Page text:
By: Shannon Ralph
What have I been doing for the last five years of my life? Where has the time gone? What strange time warp have I been living in that days and weeks and months fly by in the blink of an eye? On June 18th, my twin babies, Sophie and Nicholas, will be turning five years old—an event that seems like an absolute impossibility to my feeble mind. Weren’t they just yesterday soiling their diapers and hurling strained sweet potatoes across my kitchen? Weren’t they just last week falling asleep in my arms?
With their fifth birthday looming on the horizon, I find myself thinking about the road I traveled to bring Sophie and Nicholas into this world. I so wanted to experience the “joy” of pregnancy. With our first son, Ruanita was an utterly glowing pregnant woman. She was calm and peaceful. Serene, even. She was truly the happiest she has ever been when she was pregnant. I was hoping for the same. I anticipated feeling the same sense of serenity and “rightness”. The same contentment. The same joy she experienced when growing a new life from scratch. Unfortunately, it was not to be for me.
I had a miserable pregnancy. Absolutely miserable. Practically from the moment I found out I was pregnant, I began throwing up. And I never stopped. I lost twenty pounds during a twin pregnancy—something I do not recommend. I was so incredibly sick that I could not eat anything. I survived on lemonade and lemon Italian ices. There was something about the tartness of lemons that allowed them to stay down. Everything else came up almost immediately. I had more than my share of IV fluids due to dehydration. I was prescribed every anti-nausea medicine known to humankind, some of which came in an exceedingly pleasant suppository form. I was constantly sick. Somewhere around the second month of my pregnancy, I quite suddenly quit my job (that I rather enjoyed) working in Dispute Resolution for a medical insurance company. I was missing more days of work than I was attending, or so it seemed. I was just mentally and physically exhausted and couldn’t keep up with the work. In a fit of hormone-induced tears one day, I simply walked out. Perhaps not the best decision I’ve ever made, but it all worked out in the end.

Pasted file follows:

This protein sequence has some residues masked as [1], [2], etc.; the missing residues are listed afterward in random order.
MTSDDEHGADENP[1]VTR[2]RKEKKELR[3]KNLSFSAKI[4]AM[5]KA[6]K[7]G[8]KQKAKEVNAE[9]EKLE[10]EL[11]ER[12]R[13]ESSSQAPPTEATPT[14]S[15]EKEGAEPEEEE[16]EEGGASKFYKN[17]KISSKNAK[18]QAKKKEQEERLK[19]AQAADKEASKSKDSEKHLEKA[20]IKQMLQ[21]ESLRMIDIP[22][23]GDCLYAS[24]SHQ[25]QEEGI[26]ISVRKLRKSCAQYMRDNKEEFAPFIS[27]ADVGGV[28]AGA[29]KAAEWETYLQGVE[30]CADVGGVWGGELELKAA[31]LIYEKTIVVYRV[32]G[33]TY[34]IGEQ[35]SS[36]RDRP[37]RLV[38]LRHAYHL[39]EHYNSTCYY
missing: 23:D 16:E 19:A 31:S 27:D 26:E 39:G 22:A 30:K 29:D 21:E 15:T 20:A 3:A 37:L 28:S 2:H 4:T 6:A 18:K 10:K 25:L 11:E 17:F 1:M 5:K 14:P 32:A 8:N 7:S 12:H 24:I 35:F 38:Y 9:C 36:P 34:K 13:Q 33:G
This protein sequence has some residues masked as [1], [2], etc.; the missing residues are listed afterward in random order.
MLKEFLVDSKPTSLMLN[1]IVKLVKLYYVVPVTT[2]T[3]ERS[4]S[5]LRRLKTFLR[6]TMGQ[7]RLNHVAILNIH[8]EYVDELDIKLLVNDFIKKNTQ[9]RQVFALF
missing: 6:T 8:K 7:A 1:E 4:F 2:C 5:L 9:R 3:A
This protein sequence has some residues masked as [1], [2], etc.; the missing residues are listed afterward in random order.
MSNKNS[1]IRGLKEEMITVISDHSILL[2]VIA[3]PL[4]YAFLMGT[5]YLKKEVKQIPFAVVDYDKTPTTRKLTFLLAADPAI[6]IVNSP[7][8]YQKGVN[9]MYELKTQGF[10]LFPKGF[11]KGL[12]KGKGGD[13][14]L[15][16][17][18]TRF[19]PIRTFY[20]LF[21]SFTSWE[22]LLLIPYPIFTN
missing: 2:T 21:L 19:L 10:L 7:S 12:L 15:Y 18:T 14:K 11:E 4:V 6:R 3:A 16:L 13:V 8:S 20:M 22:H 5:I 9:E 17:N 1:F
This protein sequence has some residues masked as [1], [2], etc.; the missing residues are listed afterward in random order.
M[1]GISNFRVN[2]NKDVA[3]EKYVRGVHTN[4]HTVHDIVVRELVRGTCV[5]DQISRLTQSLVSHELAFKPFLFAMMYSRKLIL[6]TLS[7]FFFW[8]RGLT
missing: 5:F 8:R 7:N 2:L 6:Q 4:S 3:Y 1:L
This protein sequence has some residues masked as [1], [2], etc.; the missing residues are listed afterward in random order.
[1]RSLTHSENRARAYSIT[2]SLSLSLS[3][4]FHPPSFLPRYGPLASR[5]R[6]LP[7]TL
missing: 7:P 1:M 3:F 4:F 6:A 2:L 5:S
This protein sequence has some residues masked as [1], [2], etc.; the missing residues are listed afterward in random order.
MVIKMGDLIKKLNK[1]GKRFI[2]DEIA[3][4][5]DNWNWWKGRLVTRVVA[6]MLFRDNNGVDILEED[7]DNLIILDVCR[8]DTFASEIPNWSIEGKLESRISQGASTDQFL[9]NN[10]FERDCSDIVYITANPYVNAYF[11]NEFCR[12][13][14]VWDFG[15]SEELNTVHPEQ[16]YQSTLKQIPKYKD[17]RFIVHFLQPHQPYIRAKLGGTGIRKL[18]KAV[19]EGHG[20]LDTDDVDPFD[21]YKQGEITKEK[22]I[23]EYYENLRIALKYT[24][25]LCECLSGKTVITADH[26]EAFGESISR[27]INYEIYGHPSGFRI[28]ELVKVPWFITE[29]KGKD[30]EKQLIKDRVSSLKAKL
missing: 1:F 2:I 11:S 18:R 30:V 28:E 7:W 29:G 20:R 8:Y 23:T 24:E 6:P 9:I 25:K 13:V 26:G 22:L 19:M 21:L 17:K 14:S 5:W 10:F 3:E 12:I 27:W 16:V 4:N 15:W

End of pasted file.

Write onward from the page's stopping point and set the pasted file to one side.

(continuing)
In addition to the exhaustion and weight loss, I had lovely acne erupting from every square inch of my face. I had acne worse than any fifteen-year-old boy I had ever seen. I also had an ugly pimply rash that covered my chest and shoulders and back. Suffice it to say that I was NOT an attractive pregnant woman. You’ve heard about the “glow” of pregnancy? The only thing glowing on me were the red zits that could probably be seen from outer space.
In my free time—between puking and signaling spaceships with my glowing pimples—I worried about the completely ludicrous and illogical things all pregnant women worry about. My oldest son was so incredibly beautiful. What if the fruits of my loins were hideously ugly? The type of babies that would make strangers cringe? What if I didn’t love them as much I loved Lucas? What if Ruanita didn’t love them as much as she loved Lucas? What if she stopped loving me? What if I couldn’t handle two babies and a three-year-old? Would my twins be born with life-altering deformities because I couldn’t step away from the damn Diet Pepsi? Would I completely freak out during childbirth? Tear out my IV, rip off the fetal monitor, and send my physician running for cover? Would my belly button remain an “outie” forever? If my boobs continued to grow at the rate they were growing, would I develop a hunchback and be forced to reside in a Cathedral bell tower? My worries ran the gamut from reasonable to downright asinine.